I was thinking about this while I was swimming on Wednesday. I was in our lake for an hour- it was 52, which is like 11-12C? (I'm not great at the conversion). I was thinking about what it would be like to drop another 2-3 degrees F, for another 1.5-2 hours. Doable with some work, but I'm not sure I WANT to. Maybe in salt water at sea level it wouldn't be so awful? HA. Definitely a good challenge for the strongest of strong.

    evmoemkhowleyKatieBunthelittlemerwookie
  • 52 is 11.11 per Google. I've definitely swum for quite some time at 52, although not sure I've done a 10K. I'm actually more intrigued by this than I am by an ice mile! If I tried it, or at least tried to see how close I could come, it would probably be in the fall when we've had an entire summer to acclimate to cold water (as opposed to the pool). And yes, it would be in salt water at sea level. :D

    evmossthomasthelittlemerwookie
  • emkhowleyemkhowley Boston, MACharter Member

    Interesting concept, and I'm dumb enough to want to try it. I suspect that like @Helbe I may have done this or close to it in training, but can't substantiate with records. That said, next weekend or the weekend after, maybe I'll give it a go in Southie. Water is currently about 45-ish--pending weather this week and my need to start doing longer stuff outdoors, perhaps I can try to leverage the cold training I did this past winter into this (although the past 2 months have been pretty lousy for me from a training perspective.) Will let you know how it goes if it even happens...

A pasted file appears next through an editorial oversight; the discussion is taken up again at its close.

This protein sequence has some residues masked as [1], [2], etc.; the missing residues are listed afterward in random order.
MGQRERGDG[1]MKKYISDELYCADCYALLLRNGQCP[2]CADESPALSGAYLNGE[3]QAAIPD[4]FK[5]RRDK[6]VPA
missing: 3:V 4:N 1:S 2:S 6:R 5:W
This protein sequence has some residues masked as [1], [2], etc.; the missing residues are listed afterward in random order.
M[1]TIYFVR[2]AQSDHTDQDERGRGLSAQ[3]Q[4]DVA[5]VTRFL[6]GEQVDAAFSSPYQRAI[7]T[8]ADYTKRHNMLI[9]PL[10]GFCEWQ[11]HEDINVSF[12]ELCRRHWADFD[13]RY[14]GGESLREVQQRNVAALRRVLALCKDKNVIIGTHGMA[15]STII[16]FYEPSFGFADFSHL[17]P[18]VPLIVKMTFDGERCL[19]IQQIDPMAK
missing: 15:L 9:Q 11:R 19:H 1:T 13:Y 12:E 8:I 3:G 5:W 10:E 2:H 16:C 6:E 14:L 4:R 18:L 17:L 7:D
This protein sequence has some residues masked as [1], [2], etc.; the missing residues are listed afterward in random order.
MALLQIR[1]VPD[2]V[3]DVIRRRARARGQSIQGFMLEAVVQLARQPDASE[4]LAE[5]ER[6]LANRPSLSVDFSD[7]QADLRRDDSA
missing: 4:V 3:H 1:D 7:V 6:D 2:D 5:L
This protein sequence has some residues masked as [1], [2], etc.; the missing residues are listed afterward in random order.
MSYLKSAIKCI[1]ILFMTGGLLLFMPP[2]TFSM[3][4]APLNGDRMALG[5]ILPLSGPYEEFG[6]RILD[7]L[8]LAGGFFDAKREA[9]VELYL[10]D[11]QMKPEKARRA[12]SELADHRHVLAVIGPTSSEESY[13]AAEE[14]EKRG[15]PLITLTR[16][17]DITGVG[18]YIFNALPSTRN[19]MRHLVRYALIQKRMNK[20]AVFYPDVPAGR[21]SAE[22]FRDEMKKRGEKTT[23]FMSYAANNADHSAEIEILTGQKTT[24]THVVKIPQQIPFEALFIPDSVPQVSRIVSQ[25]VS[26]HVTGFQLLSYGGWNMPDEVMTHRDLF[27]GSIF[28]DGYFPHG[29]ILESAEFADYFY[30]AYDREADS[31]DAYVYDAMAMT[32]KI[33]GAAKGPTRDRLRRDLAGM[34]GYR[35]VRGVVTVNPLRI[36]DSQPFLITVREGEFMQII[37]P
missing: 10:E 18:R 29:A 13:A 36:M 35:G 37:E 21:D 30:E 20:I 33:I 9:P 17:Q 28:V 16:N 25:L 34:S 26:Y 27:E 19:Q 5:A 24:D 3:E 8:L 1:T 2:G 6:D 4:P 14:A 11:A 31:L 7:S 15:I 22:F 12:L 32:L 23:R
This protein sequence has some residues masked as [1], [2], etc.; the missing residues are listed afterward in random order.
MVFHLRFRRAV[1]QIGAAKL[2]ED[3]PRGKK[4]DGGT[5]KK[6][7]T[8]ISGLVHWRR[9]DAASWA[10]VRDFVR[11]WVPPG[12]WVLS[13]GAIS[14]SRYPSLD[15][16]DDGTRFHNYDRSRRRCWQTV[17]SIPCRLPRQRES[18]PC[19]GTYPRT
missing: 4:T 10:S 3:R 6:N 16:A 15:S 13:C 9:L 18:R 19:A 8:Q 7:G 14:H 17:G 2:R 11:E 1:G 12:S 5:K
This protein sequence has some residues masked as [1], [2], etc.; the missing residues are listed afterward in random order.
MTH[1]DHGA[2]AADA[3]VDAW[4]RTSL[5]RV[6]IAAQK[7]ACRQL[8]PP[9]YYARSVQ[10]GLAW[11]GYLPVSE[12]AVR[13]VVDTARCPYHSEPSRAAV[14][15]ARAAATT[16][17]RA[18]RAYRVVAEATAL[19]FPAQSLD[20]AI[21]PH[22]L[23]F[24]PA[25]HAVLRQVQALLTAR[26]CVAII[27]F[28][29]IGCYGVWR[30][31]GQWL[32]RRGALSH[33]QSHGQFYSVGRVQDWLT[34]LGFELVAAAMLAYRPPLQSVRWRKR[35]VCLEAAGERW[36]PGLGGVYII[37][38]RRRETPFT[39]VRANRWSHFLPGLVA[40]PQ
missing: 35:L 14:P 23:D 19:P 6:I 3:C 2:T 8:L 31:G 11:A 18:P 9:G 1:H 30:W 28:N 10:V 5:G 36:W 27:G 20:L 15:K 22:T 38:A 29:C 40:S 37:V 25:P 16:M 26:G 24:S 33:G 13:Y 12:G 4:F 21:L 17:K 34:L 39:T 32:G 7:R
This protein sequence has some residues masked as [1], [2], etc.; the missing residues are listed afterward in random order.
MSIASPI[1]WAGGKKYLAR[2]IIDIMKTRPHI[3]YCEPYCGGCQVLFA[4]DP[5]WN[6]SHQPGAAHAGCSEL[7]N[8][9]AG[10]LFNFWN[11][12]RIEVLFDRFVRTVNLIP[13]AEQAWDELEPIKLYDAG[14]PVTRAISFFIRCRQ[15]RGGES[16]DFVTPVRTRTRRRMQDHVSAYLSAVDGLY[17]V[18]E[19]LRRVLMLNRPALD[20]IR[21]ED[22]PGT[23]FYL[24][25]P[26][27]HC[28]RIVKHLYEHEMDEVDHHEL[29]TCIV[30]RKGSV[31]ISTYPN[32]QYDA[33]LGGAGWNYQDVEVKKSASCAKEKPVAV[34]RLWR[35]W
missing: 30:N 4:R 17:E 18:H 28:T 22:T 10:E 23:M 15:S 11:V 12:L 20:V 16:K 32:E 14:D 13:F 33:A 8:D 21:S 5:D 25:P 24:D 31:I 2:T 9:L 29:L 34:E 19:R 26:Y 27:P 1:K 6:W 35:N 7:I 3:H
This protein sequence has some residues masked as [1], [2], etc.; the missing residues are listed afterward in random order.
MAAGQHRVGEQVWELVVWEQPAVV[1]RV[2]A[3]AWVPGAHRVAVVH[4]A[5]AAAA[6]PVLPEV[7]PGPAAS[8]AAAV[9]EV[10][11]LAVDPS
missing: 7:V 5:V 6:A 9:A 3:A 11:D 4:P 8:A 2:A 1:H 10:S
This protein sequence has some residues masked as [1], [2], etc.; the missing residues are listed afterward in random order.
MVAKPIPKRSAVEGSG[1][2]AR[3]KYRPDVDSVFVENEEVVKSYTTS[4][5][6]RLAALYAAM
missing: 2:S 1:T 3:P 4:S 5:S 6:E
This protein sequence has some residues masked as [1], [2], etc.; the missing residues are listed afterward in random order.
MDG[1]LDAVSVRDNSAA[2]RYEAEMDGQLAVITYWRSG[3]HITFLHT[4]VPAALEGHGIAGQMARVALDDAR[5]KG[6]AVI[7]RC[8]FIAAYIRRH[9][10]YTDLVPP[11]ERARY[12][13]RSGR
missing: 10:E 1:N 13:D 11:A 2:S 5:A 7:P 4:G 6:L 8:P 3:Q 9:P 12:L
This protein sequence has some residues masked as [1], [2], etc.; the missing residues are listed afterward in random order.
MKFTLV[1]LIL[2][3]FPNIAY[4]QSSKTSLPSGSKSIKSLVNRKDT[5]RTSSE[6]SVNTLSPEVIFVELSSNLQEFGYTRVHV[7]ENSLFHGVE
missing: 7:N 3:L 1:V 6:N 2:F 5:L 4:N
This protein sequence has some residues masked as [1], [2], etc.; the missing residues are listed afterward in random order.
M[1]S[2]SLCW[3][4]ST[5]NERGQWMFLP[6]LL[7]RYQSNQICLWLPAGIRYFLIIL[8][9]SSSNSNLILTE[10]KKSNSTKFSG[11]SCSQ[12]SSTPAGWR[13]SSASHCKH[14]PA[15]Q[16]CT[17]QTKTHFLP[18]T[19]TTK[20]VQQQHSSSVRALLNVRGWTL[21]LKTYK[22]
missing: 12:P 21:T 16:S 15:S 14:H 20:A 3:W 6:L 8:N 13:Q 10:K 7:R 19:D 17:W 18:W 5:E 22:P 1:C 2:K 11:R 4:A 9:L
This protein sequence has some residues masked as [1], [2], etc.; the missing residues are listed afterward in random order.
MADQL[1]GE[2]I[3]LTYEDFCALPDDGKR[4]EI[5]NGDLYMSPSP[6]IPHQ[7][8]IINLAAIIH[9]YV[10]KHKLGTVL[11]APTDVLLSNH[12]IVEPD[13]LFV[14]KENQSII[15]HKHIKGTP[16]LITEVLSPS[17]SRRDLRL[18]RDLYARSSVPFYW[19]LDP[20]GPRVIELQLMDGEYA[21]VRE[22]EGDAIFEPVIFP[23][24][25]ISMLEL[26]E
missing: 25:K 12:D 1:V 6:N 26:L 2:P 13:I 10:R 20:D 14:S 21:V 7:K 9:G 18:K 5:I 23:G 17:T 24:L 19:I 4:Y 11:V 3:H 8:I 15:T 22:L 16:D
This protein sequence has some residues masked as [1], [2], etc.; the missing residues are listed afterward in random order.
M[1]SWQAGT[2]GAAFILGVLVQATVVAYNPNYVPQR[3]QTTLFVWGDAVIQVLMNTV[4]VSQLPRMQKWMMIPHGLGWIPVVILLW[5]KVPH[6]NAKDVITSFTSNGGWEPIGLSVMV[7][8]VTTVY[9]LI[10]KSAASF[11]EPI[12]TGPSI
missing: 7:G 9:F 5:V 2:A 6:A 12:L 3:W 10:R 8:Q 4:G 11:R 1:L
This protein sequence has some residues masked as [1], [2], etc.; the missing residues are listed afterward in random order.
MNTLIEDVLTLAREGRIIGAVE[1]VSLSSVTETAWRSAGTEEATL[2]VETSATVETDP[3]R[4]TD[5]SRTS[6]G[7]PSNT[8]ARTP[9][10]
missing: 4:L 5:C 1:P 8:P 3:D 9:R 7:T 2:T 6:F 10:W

evmothelittlemerwookiessthomasKatieBunrosemarymintSoloHelbeIronMikeJustSwim

    Stop me if you've heard this one... A grasshopper walks into a bar... https://elainekhowley.com/

  • KatieBunKatieBun CornwallSenior Member

    I also slowed down considerably as the cold took its toll. That would probably be the case for quite a few people.

  • loneswimmerloneswimmer IrelandAdmin